YI Artists Create Silent Films
Oct 21, 2013
On October 16, YI Artists started to prepare for our self-portrait project with our Artist in Residence, Julia Heyward. Youth Insights staff Hannie and Correna led the session. We learned how images can tell a story and how to use video editing software. First we went to the fifth-floor galleries to examine artworks that tell a story using a series of images. We individually interpreted each image of the War Series (1946) by Jacob Lawrence, and then in groups we tried to figure out the story Jacob Lawrence portrayed. We then presented these stories—which varied from the realistic experience of one soldier to the exaggerated life of a war hero—to the group. This activity helped demonstrate how widely interpretations can vary from person to person when viewing art.
Examining Jacob Lawrence’s _War Series_ (1946), October 2013. Photograph by Correna Cohen
A group of Writers figure out their version of Lawrence’s narrative, October 2013. Photograph by Correna Cohen
Sharing stories with the group, October 2013. Photograph by Correna Cohen
Writers discuss plotlines for their silent films, October 2013. Photograph by Correna Cohen
Editing the films in the Whitney Studio, October 2013. Photograph by Hannie Chia
We divided into three groups and Hannie asked each group to create our own story by taking just five or six posed photographs in the galleries. We took pictures of people in our group and art from all over the Museum to help tell the stories. Next Hannie introduced us to new editing software and we learned how to use its features, such as weaving our pictures together to make them into a story. Once completed, each story became a short silent film. Each group was able to use text along with other editing techniques to enhance the images. After presenting our films, we gave constructive criticism to help each other with future editing.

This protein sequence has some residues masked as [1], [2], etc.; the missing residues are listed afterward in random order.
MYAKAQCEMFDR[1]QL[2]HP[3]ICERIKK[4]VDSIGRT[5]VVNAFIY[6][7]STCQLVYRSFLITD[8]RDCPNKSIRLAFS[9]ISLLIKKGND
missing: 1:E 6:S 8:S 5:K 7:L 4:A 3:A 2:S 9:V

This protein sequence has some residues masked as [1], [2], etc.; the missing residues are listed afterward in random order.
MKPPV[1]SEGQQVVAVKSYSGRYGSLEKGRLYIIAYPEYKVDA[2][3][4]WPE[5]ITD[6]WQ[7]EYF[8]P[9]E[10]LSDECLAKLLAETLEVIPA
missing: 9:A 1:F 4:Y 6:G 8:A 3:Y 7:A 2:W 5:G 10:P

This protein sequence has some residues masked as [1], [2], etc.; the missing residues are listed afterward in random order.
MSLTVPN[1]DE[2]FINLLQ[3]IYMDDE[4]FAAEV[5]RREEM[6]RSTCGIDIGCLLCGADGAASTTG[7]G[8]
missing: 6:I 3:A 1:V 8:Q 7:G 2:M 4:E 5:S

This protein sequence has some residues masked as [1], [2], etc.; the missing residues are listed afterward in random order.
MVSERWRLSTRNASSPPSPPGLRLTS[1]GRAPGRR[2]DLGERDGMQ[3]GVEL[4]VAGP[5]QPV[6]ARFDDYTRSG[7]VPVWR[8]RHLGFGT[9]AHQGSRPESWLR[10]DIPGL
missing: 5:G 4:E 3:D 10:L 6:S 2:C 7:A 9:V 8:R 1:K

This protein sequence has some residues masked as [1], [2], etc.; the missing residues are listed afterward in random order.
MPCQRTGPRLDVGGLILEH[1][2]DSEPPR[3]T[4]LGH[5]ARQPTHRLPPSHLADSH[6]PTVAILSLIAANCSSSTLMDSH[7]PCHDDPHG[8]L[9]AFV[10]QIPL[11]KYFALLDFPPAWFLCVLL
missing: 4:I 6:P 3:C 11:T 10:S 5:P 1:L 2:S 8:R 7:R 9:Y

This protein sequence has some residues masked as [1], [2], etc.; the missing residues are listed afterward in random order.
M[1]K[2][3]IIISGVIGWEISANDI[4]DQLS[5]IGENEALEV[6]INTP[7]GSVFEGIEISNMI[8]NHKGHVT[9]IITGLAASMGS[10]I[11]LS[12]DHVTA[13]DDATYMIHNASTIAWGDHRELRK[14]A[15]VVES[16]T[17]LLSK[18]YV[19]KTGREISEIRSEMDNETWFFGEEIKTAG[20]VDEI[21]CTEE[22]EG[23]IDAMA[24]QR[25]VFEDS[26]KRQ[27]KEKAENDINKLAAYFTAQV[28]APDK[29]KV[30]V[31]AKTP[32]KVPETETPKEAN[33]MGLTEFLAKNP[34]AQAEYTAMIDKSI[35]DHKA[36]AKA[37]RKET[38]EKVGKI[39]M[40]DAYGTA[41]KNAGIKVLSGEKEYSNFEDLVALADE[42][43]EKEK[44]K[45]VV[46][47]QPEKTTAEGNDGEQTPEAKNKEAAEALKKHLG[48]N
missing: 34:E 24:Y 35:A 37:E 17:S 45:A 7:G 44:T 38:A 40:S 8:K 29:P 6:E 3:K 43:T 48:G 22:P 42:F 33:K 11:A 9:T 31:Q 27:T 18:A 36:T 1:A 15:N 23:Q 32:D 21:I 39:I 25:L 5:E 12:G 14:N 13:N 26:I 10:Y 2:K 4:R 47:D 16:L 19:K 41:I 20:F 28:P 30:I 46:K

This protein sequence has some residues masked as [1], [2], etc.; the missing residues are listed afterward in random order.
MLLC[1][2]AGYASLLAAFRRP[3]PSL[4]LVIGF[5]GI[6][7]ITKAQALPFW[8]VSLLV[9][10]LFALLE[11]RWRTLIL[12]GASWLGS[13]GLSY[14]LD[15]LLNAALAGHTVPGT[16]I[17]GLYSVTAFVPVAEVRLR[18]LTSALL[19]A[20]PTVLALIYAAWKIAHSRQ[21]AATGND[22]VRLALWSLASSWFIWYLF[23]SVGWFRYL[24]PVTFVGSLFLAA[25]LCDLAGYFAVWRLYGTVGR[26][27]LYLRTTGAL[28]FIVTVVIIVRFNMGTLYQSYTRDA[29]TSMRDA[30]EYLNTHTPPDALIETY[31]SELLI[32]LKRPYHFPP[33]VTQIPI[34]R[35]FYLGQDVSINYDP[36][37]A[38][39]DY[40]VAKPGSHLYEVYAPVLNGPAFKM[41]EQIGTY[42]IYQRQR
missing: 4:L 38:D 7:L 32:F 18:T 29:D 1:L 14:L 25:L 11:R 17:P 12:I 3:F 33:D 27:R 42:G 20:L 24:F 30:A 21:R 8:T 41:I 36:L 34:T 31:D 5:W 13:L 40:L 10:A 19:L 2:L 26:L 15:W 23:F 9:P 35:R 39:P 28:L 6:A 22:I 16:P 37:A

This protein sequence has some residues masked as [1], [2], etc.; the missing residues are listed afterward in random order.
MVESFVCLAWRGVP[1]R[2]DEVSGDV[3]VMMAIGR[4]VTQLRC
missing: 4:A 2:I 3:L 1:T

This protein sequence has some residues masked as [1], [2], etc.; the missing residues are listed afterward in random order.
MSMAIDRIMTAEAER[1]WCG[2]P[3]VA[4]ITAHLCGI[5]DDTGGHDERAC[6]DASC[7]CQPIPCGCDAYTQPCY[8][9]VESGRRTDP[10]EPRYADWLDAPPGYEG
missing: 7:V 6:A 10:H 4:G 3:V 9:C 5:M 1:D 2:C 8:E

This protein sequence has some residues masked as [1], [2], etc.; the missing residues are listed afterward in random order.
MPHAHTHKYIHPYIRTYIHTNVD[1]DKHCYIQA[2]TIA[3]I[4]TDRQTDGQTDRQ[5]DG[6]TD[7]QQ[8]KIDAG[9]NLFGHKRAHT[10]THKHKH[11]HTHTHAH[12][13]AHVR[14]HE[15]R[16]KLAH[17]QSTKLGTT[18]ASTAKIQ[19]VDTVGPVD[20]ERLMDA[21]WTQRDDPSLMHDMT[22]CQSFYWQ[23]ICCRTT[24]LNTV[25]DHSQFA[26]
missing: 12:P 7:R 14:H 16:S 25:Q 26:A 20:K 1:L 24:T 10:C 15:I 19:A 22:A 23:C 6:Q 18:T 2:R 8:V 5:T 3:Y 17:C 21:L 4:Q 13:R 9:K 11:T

Film is a very difficult medium to master, and this project helped the whole group learn about the complexities of movie making. Most of us had trouble mastering the editing software, and while it was difficult, it is essential that we all learn how to edit. Editing is not a widely appreciated art form, despite the fact that it is the editor’s job to weave the film together to make it into a tangible story. The most interesting part of the day for me was learning how editing can make still images into an interesting and understandable narrative. While it was not easy, this session helped prepare us for our self-portrait projects, which we will continue to work on next week.
By Owen, Youth Insights Artist